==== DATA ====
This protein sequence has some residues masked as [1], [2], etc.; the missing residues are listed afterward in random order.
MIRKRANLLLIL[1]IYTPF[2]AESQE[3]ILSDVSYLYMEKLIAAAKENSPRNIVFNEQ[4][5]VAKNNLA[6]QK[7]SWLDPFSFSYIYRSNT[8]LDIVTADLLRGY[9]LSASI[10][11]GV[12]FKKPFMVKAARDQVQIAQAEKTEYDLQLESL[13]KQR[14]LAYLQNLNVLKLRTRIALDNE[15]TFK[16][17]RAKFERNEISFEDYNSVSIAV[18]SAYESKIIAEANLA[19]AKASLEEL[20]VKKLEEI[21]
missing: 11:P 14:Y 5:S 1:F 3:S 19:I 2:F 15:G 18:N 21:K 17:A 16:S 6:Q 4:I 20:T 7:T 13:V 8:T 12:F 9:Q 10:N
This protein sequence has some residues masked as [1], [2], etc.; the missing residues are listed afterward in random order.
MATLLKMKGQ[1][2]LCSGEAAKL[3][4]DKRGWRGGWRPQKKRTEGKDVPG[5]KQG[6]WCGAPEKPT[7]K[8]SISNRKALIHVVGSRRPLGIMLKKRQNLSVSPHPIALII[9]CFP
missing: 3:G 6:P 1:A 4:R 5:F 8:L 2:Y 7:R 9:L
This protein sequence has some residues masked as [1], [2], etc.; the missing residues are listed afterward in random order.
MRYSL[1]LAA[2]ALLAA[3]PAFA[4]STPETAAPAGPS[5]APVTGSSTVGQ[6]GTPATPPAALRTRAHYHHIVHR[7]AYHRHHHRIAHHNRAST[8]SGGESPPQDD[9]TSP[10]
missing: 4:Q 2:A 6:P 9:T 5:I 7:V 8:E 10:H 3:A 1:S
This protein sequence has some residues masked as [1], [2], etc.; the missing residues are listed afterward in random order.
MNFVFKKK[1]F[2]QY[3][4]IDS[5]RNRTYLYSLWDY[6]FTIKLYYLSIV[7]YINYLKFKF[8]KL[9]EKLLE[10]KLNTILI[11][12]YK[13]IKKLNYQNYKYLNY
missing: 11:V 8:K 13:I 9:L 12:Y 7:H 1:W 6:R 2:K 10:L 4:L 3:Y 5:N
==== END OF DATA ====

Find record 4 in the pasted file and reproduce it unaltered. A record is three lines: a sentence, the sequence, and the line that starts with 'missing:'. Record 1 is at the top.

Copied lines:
This protein sequence has some residues masked as [1], [2], etc.; the missing residues are listed afterward in random order.
MNFVFKKK[1]F[2]QY[3][4]IDS[5]RNRTYLYSLWDY[6]FTIKLYYLSIV[7]YINYLKFKF[8]KL[9]EKLLE[10]KLNTILI[11][12]YK[13]IKKLNYQNYKYLNY
missing: 11:V 8:K 13:I 9:L 12:Y 7:H 1:W 6:R 2:K 10:L 4:L 3:Y 5:N